The First-tier Tribunal has dismissed an appeal against an assessment to recover payments made under the Coronavirus Job Retention Scheme (CJRS) (Luca Delivery Ltd v HMRC,  UKFTT 278 (TC)).
The payments had been made to an employee (Ms Sator) who had been omitted from the company’s RTI returns because of an oversight by the company’s accountants, SJPR Accountants Ltd (SJPR). Inclusion on the RTI was a condition of the scheme.
In dismissing the appeal the tribunal judged that:
“(1) Ms Sartor was not included in an RTI return made by a “relevant CJRS day” namely 28 February or 19 March 2020, so there was no entitlement to CJRS.
(2) The Tribunal only has the jurisdiction to allow an appeal where the appellant was entitled to CJRS. We cannot allow an appeal where the appellant was not so entitled, even where this was caused by the oversight of a third party, here SJPR.
(3) No correction of the RTI filings had been made, and even had there been such a correction, it would not have changed the position, for the reasons given by Ms Halfpenny. [Ms Halfpenny acted for HMRC and had noted that “entitlement to CJRS depended on an employee being included in a return filed on or before 28 February 2020 and/or 19 March 2020 … and retrospective correction of an oversight or other omission does not change the CJRS position.]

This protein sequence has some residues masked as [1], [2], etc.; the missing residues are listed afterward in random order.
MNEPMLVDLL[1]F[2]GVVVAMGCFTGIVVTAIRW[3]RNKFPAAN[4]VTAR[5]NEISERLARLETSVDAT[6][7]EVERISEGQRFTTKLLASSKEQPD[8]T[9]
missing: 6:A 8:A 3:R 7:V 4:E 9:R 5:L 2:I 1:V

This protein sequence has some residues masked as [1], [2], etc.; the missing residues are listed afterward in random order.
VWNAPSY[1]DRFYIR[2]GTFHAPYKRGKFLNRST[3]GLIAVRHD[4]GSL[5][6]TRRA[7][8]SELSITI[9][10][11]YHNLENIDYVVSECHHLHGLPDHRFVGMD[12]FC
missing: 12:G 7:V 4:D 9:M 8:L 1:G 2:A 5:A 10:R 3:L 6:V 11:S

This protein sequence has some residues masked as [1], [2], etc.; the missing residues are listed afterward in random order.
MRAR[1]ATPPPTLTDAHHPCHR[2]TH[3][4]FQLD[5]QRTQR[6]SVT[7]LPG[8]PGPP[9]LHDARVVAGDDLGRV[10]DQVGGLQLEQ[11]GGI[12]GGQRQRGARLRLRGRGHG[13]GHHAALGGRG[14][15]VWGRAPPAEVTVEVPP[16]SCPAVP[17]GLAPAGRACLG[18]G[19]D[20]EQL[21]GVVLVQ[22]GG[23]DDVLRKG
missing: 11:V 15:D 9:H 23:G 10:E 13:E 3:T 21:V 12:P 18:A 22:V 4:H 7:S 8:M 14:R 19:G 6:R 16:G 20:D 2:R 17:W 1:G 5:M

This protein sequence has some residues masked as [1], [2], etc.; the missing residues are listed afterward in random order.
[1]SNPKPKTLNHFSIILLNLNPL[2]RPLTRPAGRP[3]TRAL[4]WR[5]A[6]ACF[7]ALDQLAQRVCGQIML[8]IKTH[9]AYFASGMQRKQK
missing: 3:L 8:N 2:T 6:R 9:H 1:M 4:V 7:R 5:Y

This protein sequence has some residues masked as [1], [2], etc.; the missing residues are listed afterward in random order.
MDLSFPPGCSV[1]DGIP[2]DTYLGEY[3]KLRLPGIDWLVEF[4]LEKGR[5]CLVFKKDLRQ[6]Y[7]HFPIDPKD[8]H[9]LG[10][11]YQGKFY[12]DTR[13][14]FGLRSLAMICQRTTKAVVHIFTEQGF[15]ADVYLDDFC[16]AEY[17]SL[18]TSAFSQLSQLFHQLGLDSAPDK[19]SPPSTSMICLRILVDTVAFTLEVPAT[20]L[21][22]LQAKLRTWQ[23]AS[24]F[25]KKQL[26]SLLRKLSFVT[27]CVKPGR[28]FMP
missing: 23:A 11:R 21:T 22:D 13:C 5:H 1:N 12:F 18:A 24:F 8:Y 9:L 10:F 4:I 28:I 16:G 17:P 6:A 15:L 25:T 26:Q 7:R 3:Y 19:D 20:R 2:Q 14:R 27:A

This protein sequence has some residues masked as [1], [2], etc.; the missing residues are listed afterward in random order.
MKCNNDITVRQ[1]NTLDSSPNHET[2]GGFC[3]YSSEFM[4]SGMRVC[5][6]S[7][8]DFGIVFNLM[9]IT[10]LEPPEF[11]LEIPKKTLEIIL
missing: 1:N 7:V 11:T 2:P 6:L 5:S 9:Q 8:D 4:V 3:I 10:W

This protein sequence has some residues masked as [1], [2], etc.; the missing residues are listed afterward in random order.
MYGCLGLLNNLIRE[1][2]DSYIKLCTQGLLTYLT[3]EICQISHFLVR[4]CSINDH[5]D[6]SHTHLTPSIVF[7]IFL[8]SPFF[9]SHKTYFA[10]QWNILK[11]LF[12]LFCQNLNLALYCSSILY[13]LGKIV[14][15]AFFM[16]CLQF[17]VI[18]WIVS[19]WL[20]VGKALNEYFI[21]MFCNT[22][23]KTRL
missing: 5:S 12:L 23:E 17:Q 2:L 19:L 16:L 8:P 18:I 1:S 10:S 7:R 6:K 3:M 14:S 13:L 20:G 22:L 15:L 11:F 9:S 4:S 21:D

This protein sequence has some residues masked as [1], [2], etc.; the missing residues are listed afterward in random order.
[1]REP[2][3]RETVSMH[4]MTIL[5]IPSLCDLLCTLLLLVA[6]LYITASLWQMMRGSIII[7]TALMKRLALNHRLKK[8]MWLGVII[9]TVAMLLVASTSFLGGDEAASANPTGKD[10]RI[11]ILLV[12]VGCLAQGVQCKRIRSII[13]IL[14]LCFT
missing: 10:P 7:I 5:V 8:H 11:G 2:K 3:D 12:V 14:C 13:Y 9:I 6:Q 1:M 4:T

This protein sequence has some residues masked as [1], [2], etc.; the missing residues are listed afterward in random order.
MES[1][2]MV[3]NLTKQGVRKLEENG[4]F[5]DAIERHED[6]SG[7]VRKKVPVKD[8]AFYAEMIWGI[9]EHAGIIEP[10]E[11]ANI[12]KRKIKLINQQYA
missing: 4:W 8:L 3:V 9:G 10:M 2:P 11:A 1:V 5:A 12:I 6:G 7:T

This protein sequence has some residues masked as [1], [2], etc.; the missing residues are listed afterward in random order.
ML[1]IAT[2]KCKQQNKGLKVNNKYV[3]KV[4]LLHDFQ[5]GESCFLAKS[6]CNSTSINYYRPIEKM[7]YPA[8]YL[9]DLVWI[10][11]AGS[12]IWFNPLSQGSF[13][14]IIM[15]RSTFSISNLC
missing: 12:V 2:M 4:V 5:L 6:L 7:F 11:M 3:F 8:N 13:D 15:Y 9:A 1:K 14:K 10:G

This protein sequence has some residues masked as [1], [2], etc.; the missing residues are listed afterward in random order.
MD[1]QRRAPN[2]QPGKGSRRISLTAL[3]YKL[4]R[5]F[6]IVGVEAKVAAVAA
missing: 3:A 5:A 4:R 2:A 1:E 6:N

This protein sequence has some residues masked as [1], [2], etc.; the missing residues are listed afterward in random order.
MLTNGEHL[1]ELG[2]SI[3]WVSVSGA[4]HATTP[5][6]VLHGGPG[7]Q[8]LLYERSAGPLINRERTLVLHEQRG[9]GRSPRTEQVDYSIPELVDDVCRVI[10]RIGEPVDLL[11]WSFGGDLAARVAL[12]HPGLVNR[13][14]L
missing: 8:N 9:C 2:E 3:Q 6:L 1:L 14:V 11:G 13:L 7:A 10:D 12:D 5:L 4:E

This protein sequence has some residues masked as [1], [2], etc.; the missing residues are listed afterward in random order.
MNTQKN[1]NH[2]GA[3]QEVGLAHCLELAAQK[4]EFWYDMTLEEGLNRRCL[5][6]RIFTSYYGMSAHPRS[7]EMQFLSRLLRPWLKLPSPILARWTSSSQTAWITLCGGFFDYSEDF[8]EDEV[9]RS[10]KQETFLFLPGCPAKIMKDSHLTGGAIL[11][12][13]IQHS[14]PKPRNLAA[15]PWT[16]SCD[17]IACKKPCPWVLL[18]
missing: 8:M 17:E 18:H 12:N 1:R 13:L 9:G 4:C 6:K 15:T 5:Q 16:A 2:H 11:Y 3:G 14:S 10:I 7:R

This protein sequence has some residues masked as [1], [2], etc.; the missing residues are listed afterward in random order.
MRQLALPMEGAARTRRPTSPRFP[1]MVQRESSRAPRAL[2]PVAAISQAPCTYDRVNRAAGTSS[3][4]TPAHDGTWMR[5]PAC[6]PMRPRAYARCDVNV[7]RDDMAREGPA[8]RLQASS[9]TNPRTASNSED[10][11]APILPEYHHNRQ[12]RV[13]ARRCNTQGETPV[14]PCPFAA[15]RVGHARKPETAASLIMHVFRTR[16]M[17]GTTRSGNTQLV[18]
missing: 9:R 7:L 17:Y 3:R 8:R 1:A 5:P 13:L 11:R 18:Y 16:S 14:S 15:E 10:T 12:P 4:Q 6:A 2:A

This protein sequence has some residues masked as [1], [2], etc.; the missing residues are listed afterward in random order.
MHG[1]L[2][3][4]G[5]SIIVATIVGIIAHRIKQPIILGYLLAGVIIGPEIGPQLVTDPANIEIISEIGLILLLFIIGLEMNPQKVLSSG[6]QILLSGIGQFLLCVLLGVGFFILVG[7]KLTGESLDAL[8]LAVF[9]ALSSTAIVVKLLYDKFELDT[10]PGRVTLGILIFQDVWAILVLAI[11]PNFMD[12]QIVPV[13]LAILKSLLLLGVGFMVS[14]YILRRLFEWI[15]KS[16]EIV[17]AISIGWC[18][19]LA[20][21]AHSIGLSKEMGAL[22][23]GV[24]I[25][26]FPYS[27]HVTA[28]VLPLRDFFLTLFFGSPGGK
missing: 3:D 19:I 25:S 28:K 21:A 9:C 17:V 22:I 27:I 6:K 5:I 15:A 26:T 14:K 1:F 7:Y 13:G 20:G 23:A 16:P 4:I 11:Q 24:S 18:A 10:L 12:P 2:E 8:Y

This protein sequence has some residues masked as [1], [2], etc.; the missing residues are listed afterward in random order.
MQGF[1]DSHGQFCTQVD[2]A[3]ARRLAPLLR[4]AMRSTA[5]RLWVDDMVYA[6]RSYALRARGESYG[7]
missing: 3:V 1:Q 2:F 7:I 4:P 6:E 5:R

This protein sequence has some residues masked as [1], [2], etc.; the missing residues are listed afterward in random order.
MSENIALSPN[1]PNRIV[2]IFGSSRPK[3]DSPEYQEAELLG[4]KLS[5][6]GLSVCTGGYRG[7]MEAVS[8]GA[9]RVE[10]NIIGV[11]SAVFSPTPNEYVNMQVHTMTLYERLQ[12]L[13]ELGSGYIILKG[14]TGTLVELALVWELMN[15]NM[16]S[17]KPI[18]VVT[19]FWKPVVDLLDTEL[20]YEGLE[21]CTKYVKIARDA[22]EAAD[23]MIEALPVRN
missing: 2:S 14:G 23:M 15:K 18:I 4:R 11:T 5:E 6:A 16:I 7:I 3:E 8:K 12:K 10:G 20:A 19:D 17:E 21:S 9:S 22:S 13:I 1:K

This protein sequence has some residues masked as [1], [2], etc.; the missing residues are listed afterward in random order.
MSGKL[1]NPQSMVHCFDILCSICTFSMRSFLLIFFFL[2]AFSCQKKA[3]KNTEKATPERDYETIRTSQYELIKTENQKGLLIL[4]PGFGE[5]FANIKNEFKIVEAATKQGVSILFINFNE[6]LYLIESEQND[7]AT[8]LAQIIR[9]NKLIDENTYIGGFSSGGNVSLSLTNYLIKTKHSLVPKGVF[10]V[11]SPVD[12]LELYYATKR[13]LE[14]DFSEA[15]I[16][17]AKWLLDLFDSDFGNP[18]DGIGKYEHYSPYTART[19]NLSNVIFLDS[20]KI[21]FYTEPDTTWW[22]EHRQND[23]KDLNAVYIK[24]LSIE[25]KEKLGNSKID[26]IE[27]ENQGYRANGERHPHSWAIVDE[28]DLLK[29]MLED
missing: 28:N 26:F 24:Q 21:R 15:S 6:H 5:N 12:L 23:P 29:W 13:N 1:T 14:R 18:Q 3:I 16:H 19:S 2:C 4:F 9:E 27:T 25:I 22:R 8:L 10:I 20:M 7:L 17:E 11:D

(4) Although Luca may have a claim against SJPR in relation to a failure to include Ms Sartor on the RTI returns from the date her employment began, this Tribunal does not have the jurisdiction to decide claims of that nature, and in particular cannot direct that HMRC recover the overpaid CJRS from SJPR. Moreover, our findings of fact have been made on the basis of the evidence provided for this hearing, and other facts may be relevant in the context of a civil claim against SJPR.”
The appeal had been made late but applying Martland v HMRC  UKUT 178 (TCC) the tribunal gave permission for the appeal to be heard.
Related content from Claritax Books
In Tax Appeals – Law and Practice at the FTT, tax barrister Keith Gordon analyses some 500 precedents to show how the FTT rules are applied in practice, and how taxpayers may use the tribunal system for appealing against tax decisions.